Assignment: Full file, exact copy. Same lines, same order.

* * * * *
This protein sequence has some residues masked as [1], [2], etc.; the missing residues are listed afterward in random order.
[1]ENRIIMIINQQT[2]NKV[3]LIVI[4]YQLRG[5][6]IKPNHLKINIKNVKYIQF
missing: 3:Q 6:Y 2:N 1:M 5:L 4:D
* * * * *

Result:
This protein sequence has some residues masked as [1], [2], etc.; the missing residues are listed afterward in random order.
[1]ENRIIMIINQQT[2]NKV[3]LIVI[4]YQLRG[5][6]IKPNHLKINIKNVKYIQF
missing: 3:Q 6:Y 2:N 1:M 5:L 4:D